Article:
Meet the Real John McCain:
North Vietnam’s Go-To Collaborator
By Douglas Valentine
If you have no idea what war is about, thank God. It’s not what you
see in movies or told by your government.
When my father was in New Guinea with the 32nd Division in 1942, his
fellow American soldiers would point their long Springfield rifles
skywards and shoot at American pilots flying overhead.
"Glory Boys", the ground troops called them.
The pilots had comfortable quarters beside the airstrip in Port
Moresby. When orders for a mission came down, they’d climb in their
planes, rattle down the runway, and soar over the Owen Stanley
Mountains with the clouds, breathing fresh, clean air. The Glory Boys
weren’t trapped in the broiling jungle, in the mud and pouring rain,
their skin rotting away, chewed by ghastly insects, bitten by
poisonous snakes, stricken with cerebral malaria, yellow fever,
dysentery, and a host of unknown diseases delivered by unknown
If the Fly Boys died, it was in a blaze of glory, not from a landmine,
or a misdirected mortar, or a Japanese bayonet in the brain.
One day, my father and his last remaining friend, Charlie Ferguson,
were walking through the jungle up to the line. On the way they passed
a group of bare-chested Aussies in shorts, sitting round a grindstone
sharpening their knives. Every once in a while one of the Aussies
would hoist his rifle and casually put a bullet into a Japanese sniper
who had tied himself into the top of a nearby tree. Not in any place
that would outright kill him but some place, painful enough to make
A little further toward the front line, my father and Charlie came
upon Master Sergeant Harry Blackman, a man in his forties, regular
army, a grizzled combat veteran. A few days earlier in a fight with
the Japanese, a young lieutenant, a "90-Day Wonder", had curled up in
a fetal position when he should have been directing mortar fire. As a
result, U.S. Army mortar rounds landed on several U.S. Army soldiers
up on the line. Blackman, in front of everyone, took the lieutenant
behind a tree and blew his brains out.
As my father and Charlie walked through the jungle, they saw Harry
Blackman perched on the lower limb of a huge tropical tree, babbling
incoherently, driven stark raving mad by sorrow and jungle war with
Several days later, my father was sent on a patrol into Japanese held
territory. He was the last man in a formation moving single file
through the jungle. Plagued by malaria and exhaustion, he kept falling
behind. Around noon, a group of Japanese soldiers sitting high up in
trees dropped concussion grenades on the patrol. As he lay on the
ground, unable to move, my father watched the Japanese slide down the
trees. Starting with the point man on patrol, they pulled down the
pants and castrated each man, before clubbing him to death with their
rifle butts or running a bayonet into his gut.
War. If you’re a Glory Boy like John Sidney McCain III, you really
have no idea what it is. You drop bombs on cities, on civilians, maybe
on enemy forces, maybe on your own troops. Glory Boys like McCain
rarely get a taste of the horror they inflict on others. Their
april 1-15, 2008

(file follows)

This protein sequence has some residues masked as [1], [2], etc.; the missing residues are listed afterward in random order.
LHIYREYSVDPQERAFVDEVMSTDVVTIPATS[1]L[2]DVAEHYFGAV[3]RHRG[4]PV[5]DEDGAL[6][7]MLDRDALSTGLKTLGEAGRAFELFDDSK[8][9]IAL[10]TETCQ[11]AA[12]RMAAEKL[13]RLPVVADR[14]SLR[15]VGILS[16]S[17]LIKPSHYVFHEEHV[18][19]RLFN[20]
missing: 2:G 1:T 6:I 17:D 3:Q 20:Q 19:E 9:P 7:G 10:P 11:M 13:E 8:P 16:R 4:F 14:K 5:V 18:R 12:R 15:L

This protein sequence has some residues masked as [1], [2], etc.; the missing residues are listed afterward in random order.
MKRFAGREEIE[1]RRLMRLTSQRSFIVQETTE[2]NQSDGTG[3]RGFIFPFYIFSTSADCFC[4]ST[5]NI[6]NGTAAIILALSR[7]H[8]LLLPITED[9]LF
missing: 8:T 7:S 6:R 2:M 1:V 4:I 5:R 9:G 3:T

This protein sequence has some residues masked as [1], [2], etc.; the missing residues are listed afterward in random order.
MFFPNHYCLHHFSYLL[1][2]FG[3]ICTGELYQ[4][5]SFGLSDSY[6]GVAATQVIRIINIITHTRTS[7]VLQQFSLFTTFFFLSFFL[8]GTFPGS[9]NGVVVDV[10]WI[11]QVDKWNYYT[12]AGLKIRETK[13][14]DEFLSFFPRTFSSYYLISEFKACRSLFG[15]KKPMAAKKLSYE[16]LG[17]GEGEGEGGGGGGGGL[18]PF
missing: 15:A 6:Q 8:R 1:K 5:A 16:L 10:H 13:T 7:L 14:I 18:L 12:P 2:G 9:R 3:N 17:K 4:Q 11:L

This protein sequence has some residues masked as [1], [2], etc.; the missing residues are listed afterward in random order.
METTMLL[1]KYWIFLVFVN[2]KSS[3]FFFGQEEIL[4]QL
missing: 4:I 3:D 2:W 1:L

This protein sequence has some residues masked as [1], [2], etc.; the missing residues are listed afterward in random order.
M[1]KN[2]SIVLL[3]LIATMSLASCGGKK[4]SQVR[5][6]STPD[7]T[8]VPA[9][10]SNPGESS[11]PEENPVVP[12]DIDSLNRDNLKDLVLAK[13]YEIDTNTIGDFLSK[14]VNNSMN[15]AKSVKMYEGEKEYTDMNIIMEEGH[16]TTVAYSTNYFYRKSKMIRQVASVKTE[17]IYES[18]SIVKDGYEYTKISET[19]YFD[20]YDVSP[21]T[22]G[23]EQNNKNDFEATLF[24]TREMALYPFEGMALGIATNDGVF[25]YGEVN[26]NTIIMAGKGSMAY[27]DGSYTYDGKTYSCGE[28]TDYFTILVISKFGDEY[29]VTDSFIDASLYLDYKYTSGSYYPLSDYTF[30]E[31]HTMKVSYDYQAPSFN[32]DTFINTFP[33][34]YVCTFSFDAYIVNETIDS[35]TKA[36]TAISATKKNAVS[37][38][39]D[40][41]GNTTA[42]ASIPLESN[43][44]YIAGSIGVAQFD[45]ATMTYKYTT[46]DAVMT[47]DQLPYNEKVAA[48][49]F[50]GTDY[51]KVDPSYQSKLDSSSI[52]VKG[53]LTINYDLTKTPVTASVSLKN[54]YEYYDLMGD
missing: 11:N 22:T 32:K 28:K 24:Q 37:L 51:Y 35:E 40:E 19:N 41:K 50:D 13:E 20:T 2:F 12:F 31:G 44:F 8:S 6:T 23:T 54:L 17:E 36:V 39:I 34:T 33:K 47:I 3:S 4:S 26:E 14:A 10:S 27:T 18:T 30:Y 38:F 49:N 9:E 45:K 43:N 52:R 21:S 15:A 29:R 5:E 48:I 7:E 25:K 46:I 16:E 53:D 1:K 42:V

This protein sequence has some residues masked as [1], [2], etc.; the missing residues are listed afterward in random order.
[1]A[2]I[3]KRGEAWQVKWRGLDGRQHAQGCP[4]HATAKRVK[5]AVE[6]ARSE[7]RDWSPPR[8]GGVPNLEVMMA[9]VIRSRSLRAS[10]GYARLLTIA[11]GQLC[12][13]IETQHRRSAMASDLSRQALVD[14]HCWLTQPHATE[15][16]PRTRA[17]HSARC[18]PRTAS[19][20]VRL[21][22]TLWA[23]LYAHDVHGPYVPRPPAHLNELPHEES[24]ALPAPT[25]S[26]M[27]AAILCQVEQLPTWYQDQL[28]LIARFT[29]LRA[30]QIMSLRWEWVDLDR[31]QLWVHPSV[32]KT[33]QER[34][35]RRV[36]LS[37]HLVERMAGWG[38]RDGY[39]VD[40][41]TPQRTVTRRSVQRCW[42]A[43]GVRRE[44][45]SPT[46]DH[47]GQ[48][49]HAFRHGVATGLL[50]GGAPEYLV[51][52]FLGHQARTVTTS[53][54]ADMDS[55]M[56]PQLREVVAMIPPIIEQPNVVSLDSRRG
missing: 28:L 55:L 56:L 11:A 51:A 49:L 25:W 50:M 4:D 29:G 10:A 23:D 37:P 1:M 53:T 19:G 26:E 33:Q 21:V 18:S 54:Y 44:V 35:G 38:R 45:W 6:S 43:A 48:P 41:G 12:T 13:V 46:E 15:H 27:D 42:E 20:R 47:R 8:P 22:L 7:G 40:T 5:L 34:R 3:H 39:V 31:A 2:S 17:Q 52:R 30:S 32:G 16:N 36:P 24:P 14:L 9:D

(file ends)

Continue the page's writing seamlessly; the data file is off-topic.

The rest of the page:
rarely extends beyond the worry that they might get shot down.
Magically, my father was spared that day when his patrol was
slaughtered. Against regulations, he had stolen a cross-swords patch
and sewn it on his shirtsleeve. At the age of 16, he thought it looked
cool. On the morning of the patrol, when the new lieutenant told him
to take it off, my father said, "Sure." He and the lieutenant started
at each other for a while, and then the lieutenant moved away.
Insubordination was the least of his worries. No one was expected to
survive the patrol, anyway.
When the Japanese who had ambushed the patrol got to my father, they
stood poised to mutilate and kill him. Then they saw the cross-swords
patch. They apparently felt that dear old dad was an important person
with inside information about American forces. Instead of killing him,
they took him prisoner. When they realized he was just a stupid kid,
the Japanese sent him to a POW camp in the Philippines.
Being a POW is what my father and John McCain have in common; although
their experiences as POWs were as different as their class and their
In the fall of 1967, Navy pilot John McCain was routinely bombing
Hanoi from an aircraft carrier in the South China Sea. On October 26,
he was trying to level a power plant in a heavily populated area when
a surface-to-air missile knocked a wing off his jet. McCain and what
was left of his plane splashed into Truc Bach Lake.
A compassionate Vietnamese civilian left his air raid shelter and swam
out to McCain. McCain’s arm and leg were broken, and he was tangled up
in his parachute underwater. He was drowning. The Vietnamese man saved
McCain’s sorry ass, and yet McCain has nothing but hatred for "the
gooks". As he told reporters on his campaign bus in 2000, "I will hate
them as long as I live".
You have to hate people to drop bombs on them, which is why the U.S.
and Israeli governments stir up so much hatred against Muslims. That’s
why Saddam Hussein became a symbol of Iraq and why Bush tied him to
9/11 – so American soldiers would hate Iraqis enough to kill and abuse
them in a thousand ways, everyday, for five years. Or, according to
McCain, for 100 years if necessary.
The flip side to the equation is that people generally hate those who
drop bombs on them. When the Germans dropped bombs on London, the
Allies called it terror bombing. Everyone hated the Germans. Most